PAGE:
Humour: A Letter to Trek Bicycle Co. and Greg LeMond

Tips for an amicable separation

Armstrong and LeMond chatting during the 1994 Tour de France

Dear Trek Bicycle Corporation and Mr. Greg LeMond,


You don’t need me to tell you that this is a difficult time in your lives. After being married for so long, separating is unbelievably difficult for all parties involved. You’re both feeling hurt, perhaps even betrayed. It’s natural that you would want to strike out at each other.

With this in mind, I would like to commend the two of you for coming to me for mediation, rather than settling this in divorce court. By doing this, you’re showing you’re willing to behave like adults and move on with your respective lives.

Having taken a look at what matters to each of you, I would like to propose the following as a first step in the negotiation process. If everyone is up front about what really matters to them, and is willing to make reasonable compromises, this negotiation can be equitable and relatively painless.

What Trek Gets

  1. Lance Armstrong’s Peace of Mind: First and foremost, Trek receives a guarantee that Mr LeMond will never ever, ever, ever use any combination of the words “Lance,” “Armstrong,” or “dope” (or any of their synonyms) within three minutes of each other. Not in public. Not in private. Not by doing charades or meaningfully-raised eyebrows. From now on, in fact, Mr LeMond promises to pretend he has simply never heard of Lance Armstrong, and will act pleasantly surprised to hear that another American has also won the Tour de France. If Mr LeMond crosses this line even once, Trek may – at its own expense – use whatever combination of shock therapy, hypnotherapy and surgery it deems necessary to literally remove any recollection of Armstrong from Mr LeMond’s memory.
  2. Custody of the Children: Trek retains the rights to all licensed Trek/LeMond dealerships, except for the ones where Mr LeMond had so deeply undercut the market that Trek no longer wants those dealerships anymore, anyway.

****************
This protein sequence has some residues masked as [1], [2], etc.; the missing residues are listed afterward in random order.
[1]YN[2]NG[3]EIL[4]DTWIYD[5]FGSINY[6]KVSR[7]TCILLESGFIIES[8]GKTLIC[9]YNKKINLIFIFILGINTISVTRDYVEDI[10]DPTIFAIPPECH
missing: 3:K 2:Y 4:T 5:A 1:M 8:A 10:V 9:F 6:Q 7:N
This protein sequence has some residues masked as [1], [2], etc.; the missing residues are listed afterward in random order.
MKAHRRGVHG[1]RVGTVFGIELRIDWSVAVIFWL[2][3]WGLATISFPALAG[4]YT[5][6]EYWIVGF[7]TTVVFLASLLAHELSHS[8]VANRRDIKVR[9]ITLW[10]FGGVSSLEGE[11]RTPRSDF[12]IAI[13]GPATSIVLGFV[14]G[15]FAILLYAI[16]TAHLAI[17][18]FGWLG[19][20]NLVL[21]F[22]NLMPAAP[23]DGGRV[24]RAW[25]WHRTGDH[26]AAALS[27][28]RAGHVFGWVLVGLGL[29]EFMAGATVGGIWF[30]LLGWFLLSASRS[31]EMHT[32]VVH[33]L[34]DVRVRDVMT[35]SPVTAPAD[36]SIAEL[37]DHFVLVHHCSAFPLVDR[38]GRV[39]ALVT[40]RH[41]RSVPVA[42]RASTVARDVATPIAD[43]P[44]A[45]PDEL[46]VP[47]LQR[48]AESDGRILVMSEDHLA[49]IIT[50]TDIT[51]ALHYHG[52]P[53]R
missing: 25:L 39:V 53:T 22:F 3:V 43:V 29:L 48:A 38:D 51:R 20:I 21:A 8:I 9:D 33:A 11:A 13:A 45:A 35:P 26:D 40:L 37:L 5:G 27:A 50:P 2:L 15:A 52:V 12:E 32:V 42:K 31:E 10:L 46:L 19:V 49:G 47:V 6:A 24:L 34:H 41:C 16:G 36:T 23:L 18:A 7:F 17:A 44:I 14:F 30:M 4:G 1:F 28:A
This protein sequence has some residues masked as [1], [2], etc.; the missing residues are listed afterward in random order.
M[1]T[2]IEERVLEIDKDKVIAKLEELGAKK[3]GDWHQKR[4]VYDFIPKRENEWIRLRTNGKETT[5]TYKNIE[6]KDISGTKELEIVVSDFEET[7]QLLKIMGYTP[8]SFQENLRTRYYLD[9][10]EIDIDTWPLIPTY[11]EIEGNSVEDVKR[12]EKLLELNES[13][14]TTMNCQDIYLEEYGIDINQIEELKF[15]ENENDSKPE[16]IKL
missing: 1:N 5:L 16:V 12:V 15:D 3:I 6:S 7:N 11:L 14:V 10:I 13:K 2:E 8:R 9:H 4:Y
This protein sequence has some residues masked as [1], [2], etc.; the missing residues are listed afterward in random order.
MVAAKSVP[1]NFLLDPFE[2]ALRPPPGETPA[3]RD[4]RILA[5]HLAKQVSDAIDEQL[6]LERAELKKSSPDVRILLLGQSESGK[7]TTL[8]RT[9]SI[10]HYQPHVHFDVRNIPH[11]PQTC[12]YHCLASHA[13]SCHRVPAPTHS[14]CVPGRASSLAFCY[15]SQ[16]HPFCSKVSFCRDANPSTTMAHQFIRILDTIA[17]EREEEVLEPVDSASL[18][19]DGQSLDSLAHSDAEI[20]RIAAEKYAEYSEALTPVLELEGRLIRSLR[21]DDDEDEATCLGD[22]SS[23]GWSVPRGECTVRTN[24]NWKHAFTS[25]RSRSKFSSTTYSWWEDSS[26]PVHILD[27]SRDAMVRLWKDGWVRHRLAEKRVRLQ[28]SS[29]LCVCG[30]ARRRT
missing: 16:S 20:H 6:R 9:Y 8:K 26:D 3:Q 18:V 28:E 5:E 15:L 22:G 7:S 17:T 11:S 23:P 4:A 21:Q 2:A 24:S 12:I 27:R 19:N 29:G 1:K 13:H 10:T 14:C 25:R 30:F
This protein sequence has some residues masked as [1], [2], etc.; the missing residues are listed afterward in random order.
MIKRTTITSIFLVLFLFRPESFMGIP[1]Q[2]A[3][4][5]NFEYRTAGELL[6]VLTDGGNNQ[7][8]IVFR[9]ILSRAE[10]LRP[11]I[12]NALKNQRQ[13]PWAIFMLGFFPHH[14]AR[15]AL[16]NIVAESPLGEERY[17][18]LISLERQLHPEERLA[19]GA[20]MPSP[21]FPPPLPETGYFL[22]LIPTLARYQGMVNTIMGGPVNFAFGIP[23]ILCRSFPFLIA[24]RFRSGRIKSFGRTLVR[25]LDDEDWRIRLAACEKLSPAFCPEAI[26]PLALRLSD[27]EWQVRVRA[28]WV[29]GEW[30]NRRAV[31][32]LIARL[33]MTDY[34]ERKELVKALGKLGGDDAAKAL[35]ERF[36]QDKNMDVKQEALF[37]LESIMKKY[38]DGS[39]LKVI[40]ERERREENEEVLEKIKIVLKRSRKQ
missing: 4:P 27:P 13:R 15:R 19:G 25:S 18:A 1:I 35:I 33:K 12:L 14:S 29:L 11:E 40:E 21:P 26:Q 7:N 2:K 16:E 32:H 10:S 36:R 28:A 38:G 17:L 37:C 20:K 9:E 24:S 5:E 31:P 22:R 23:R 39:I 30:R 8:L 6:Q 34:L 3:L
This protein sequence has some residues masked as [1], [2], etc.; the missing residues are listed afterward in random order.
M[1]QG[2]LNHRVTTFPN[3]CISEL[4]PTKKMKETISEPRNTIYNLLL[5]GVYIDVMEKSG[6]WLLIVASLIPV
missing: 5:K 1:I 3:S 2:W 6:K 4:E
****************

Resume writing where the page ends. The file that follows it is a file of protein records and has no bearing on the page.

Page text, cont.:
3. Existing “Fillmore” Inventory: Trek will take custody of all 2008 (and any remaining 2007) LeMond Fillmore bikes, to be re-decaled as Gary Fisher Triton bikes or sold to be used as ballast in seagoing barges, as Trek sees fit.

What LeMond Gets

  1. Personal Freedom, Within Limits: As long as he pretends Armstrong doesn’t exist, Mr LeMond is welcome to rant about anyone else he wants. Except for people at Trek. They’re off-limits, too. And so is everyone at Astana. But he should feel free to hammer on Floyd Landis whenever he feels like it.
  2. eBay: While Trek retains the traditional distribution channels, Mr LeMond receives a non-compete guarantee from Trek in the eBay channel. Also, Trek promises that it will not start selling bikes to Mr LeMond’s friends.
  3. Employee Pricing: Mr LeMond will continue to get employee pricing on up to $2500 worth of Bontrager components per year. 
  4. Visitation Rights with Gary Fisher (Conditional): If Mr LeMond abides by the conditions thus far laid out for six contiguous months, he will be allowed to talk with Gary Fisher and begin to gather advice on how it’s possible to be completely insane, yet be regarded as an eccentric, beloved icon
  5. A Yellow Jersey, Autographed by Lance Armstrong: Oh, come on. We all know that this is what it’s really all about. You could have just asked for one, you know.

Trek, Mr LeMond, I hope you will find these conditions mutually satisfactory. I hope to hear from you in the near future, so we can settle this separation as amicably as possible.

Anticipating your gratitude, I accept it with thanks.

Kind Regards,

The Fat Cyclist


Elden Nelson has been married for just under 20 years, and so feels completely comfortable offering this kind of advice, even if it is unsolicited. Elden blogs as The Fat Cyclist most weekdays.